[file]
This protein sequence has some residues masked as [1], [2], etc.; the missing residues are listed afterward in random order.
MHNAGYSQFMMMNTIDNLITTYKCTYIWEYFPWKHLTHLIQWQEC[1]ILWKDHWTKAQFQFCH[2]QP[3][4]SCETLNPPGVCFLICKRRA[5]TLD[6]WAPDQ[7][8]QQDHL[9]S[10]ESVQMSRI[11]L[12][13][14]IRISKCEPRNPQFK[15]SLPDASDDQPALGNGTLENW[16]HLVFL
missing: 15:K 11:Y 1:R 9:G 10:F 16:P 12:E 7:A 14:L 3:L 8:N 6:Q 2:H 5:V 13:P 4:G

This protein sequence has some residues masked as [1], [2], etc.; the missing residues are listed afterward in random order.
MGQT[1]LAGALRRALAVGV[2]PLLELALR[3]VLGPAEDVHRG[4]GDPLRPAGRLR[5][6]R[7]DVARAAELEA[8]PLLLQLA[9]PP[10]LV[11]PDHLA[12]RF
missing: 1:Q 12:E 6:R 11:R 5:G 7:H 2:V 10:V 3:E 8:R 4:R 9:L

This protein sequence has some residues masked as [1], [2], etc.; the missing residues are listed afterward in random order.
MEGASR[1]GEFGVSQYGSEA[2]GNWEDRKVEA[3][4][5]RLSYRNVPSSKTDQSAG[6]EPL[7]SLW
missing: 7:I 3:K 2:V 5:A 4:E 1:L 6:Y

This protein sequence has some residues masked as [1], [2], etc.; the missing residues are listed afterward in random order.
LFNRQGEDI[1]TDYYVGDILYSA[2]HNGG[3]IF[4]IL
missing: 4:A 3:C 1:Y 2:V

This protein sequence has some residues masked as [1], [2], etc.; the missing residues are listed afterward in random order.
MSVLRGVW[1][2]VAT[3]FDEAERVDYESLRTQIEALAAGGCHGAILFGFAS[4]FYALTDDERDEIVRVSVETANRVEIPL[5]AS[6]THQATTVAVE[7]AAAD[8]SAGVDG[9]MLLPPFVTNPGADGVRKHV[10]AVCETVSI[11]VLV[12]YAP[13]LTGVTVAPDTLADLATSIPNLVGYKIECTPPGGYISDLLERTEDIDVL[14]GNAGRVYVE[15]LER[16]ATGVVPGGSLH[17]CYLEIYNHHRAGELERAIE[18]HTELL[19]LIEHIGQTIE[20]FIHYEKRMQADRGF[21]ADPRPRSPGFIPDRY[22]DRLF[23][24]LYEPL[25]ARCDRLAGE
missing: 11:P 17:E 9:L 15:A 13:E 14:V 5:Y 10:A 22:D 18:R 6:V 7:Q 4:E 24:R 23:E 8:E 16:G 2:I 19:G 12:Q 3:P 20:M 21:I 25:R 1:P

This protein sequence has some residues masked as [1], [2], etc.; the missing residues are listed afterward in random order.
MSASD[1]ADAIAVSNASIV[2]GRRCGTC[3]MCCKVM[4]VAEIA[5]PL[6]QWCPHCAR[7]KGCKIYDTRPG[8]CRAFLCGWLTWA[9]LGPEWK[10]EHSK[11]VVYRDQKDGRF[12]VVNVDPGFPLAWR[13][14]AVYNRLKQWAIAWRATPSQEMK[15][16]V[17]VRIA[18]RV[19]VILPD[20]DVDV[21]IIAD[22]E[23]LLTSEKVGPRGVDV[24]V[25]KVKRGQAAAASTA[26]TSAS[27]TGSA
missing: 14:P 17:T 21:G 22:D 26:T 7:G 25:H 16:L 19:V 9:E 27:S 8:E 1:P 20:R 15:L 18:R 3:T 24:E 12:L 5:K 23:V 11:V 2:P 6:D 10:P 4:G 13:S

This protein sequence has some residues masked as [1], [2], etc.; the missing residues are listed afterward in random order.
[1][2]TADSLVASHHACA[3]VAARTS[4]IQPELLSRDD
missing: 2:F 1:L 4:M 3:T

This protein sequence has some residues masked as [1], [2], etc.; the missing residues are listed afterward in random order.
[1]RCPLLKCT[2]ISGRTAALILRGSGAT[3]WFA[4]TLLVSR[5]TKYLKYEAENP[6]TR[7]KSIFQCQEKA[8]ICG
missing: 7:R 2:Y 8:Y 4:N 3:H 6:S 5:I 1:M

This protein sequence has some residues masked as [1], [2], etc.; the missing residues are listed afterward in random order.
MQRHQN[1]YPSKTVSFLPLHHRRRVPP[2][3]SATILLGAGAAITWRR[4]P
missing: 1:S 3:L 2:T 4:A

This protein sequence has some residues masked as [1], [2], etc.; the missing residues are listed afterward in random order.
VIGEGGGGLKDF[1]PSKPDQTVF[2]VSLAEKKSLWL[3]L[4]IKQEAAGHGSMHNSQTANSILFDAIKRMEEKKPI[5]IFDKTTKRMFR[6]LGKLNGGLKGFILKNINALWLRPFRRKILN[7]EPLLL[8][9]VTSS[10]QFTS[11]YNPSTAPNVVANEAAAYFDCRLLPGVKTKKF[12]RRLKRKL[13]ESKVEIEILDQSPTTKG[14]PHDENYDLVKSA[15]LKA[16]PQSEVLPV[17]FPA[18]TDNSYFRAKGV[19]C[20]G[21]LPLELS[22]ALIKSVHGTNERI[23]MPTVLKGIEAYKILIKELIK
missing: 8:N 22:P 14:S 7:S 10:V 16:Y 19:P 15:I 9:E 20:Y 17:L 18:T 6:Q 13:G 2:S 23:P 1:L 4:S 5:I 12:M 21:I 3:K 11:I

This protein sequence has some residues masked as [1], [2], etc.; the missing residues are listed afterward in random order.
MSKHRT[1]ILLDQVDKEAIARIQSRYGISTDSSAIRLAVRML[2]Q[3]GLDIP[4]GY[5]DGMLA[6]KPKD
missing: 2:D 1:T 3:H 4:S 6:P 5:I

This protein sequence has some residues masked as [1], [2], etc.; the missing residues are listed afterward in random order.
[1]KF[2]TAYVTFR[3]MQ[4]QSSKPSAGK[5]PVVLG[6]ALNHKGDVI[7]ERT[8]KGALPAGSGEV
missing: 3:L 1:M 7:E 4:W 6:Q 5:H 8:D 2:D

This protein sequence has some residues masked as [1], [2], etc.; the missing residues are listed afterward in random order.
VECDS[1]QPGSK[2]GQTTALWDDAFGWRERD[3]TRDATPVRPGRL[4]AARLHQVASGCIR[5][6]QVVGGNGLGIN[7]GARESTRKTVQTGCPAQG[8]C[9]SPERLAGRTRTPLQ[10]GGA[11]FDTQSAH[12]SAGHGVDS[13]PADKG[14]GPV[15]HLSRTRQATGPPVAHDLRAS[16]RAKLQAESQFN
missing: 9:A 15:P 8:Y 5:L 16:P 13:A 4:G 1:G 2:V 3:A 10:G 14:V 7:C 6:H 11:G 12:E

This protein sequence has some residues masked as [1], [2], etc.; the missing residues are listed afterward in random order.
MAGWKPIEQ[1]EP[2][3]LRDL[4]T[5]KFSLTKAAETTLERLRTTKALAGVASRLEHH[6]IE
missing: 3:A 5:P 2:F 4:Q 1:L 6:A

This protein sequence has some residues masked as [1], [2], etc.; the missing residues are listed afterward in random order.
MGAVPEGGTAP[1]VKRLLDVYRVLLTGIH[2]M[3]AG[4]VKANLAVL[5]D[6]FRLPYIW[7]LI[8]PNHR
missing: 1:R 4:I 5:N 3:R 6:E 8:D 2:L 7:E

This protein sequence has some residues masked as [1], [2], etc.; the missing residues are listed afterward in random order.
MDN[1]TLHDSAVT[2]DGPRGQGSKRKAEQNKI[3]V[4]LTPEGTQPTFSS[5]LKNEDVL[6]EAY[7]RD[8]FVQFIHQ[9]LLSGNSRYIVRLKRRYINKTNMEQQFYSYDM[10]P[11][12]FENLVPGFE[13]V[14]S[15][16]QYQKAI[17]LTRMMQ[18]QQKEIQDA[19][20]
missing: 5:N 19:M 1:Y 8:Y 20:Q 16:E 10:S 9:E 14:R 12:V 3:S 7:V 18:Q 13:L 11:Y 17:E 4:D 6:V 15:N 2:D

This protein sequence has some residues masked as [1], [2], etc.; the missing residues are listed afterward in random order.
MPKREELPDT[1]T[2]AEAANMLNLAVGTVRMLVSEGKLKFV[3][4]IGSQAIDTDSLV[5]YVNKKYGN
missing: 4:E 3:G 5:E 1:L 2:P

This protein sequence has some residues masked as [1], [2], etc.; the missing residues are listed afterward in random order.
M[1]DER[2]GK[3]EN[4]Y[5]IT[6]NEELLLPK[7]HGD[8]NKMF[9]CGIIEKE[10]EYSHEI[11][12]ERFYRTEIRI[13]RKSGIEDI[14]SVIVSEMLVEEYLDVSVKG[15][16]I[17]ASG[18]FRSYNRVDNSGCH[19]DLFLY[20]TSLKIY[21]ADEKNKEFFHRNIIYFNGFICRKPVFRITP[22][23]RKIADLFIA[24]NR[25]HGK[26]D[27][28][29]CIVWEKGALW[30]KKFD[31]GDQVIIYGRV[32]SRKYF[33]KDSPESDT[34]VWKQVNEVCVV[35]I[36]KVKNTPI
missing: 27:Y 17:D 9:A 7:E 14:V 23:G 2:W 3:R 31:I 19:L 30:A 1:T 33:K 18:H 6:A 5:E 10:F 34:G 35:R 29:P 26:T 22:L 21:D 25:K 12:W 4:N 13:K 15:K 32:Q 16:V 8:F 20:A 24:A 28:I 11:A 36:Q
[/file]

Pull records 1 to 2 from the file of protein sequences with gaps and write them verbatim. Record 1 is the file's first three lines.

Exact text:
This protein sequence has some residues masked as [1], [2], etc.; the missing residues are listed afterward in random order.
MHNAGYSQFMMMNTIDNLITTYKCTYIWEYFPWKHLTHLIQWQEC[1]ILWKDHWTKAQFQFCH[2]QP[3][4]SCETLNPPGVCFLICKRRA[5]TLD[6]WAPDQ[7][8]QQDHL[9]S[10]ESVQMSRI[11]L[12][13][14]IRISKCEPRNPQFK[15]SLPDASDDQPALGNGTLENW[16]HLVFL
missing: 15:K 11:Y 1:R 9:G 10:F 16:P 12:E 7:A 14:L 3:L 8:N 6:Q 2:H 5:V 13:P 4:G

This protein sequence has some residues masked as [1], [2], etc.; the missing residues are listed afterward in random order.
MGQT[1]LAGALRRALAVGV[2]PLLELALR[3]VLGPAEDVHRG[4]GDPLRPAGRLR[5][6]R[7]DVARAAELEA[8]PLLLQLA[9]PP[10]LV[11]PDHLA[12]RF
missing: 1:Q 12:E 6:R 11:R 5:G 7:H 2:V 10:V 3:E 8:R 4:R 9:L